SAN FRANCISCO • The future seems to be in the cloud.
Companies delivering computing services via server-laden warehouses have widened the gap between themselves and traditional technology firms which long relied on hardware, software and services, and who are only just warming up to the cloud boom.
Amazon.com, Google and Microsoft all topped profit estimates last quarter, adding more than US$90 billion (S$126 billion) in market cap in after-hours trading following their earnings reports last Thursday.
The trio shares a reliance on technology that comes from data centres capable of providing a broad range of services at a low cost.
Contrast that with technology firms, such as IBM, Hewlett-Packard and Oracle, which are suffering from slowing growth or declines as cloud operators shun traditional hardware, software and services.
Google, Microsoft and Amazon get added revenue as they become sellers of computing power to a growing number of other companies on the hunt for low-cost alternatives. Compounding that, the large clouds do not buy as much hardware and software from traditional IT providers and also pull potential customers away by renting them the IT services they would typically buy from IBM, HP, EMC, Oracle and others.
"You are seeing the cloud shift everyone was talking about, and Microsoft and Amazon are benefiting from it," said Mr Sid Parakh, a portfolio manager at Becker Capital Management, which has about US$3 billion under management. "Oracle, IBM, even VMware are reporting very weak numbers and really no momentum in cloud."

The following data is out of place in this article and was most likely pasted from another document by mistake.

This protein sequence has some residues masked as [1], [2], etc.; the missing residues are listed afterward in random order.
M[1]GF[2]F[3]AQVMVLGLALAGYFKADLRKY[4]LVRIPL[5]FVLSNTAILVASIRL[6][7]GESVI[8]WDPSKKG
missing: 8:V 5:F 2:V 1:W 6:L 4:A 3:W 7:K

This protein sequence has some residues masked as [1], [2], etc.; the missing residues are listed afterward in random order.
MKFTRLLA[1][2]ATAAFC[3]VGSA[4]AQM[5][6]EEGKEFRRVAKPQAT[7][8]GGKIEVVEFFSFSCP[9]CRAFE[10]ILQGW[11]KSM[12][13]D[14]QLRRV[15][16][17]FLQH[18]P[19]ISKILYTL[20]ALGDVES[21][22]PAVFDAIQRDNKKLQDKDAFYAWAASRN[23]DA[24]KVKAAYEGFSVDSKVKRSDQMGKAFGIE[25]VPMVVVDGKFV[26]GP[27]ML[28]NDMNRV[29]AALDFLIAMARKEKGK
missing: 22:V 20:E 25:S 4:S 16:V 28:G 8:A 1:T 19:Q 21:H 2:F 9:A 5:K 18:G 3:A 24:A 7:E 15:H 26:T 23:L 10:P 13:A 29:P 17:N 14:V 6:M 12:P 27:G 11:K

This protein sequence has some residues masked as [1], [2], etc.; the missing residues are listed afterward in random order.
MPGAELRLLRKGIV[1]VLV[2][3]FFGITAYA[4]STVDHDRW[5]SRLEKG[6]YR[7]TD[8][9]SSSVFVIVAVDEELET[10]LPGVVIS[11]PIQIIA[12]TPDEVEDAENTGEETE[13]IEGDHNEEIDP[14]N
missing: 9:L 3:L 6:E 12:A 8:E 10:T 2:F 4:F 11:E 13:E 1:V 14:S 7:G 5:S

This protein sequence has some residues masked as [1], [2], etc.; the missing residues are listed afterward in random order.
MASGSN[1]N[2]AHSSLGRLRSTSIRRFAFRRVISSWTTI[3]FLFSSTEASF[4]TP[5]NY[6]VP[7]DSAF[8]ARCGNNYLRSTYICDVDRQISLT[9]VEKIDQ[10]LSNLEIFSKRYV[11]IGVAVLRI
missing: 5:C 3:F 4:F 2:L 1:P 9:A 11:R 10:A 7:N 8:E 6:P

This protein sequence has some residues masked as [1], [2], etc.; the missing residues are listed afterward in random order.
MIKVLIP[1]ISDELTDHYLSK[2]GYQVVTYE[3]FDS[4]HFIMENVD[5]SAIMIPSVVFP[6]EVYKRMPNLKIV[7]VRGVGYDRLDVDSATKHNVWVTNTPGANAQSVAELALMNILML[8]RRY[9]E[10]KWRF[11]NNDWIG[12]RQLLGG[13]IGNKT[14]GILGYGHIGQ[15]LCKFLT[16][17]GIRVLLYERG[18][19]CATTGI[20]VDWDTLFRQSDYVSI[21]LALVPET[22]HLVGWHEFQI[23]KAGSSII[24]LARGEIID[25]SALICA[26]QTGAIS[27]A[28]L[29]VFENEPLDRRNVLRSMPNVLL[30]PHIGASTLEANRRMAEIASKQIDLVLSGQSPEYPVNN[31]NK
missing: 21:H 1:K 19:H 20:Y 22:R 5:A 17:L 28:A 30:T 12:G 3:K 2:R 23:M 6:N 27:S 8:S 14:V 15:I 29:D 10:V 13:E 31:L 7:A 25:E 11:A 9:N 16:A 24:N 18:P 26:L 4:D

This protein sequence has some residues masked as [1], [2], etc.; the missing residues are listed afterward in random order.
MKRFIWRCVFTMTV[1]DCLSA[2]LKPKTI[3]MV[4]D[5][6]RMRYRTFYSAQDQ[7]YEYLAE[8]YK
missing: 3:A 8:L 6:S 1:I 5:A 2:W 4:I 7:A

Amazon reported sales last Thursday that beat analysts' estimates.
Driving that performance was its Amazon Web Services division, which grew 78 per cent from a year ago with sales of US$2.09 billion.
That helped the company report a profit when analysts had predicted a loss.
Microsoft, which is moving more users of Office and other corporate productivity tools to versions hosted online through its own server farms, reported sales and profit that also beat estimates.
Revenue in a segment called "intelligent cloud" was US$5.89 billion, exceeding an estimate of US$5.72 billion based on the average of four analyst projections compiled by Bloomberg.
Analysts are not counting Google out. Its parent company Alphabet is selling more ads and keeping spending under control, fuelling better-than-projected sales and profit last quarter, the company said on Thursday.
That enabled it to continue beefing up its cloud division, Google CEO Sundar Pichai said on the earnings call.
At IBM, the future does not look so bright. Shares dropped to a five-year low after the company cut its profit forecast earlier this week.
The company cited a looming global economic slowdown and a strong dollar as factors hurting its overseas business.
Another issue, which the company did not bring up, is that the biggest players in cloud create much of their own equipment and code.
Hewlett-Packard recently partnered Taipei's Foxconn Technology Group to produce low-cost servers to be sold to providers like Google and has announced that it would shut down its own public cloud service by early next year.
Even Oracle, which is known for the stability of its business in tough times, is running into trouble as sales of its new software and hardware fall while it tries to convert customers to the cloud.
There is no end in sight for this trend - or at least, that is what one of the early leaders thinks.
"It just reflects a secular shift," said Google CEO Pichai. "Every business in the world is going to run on cloud eventually."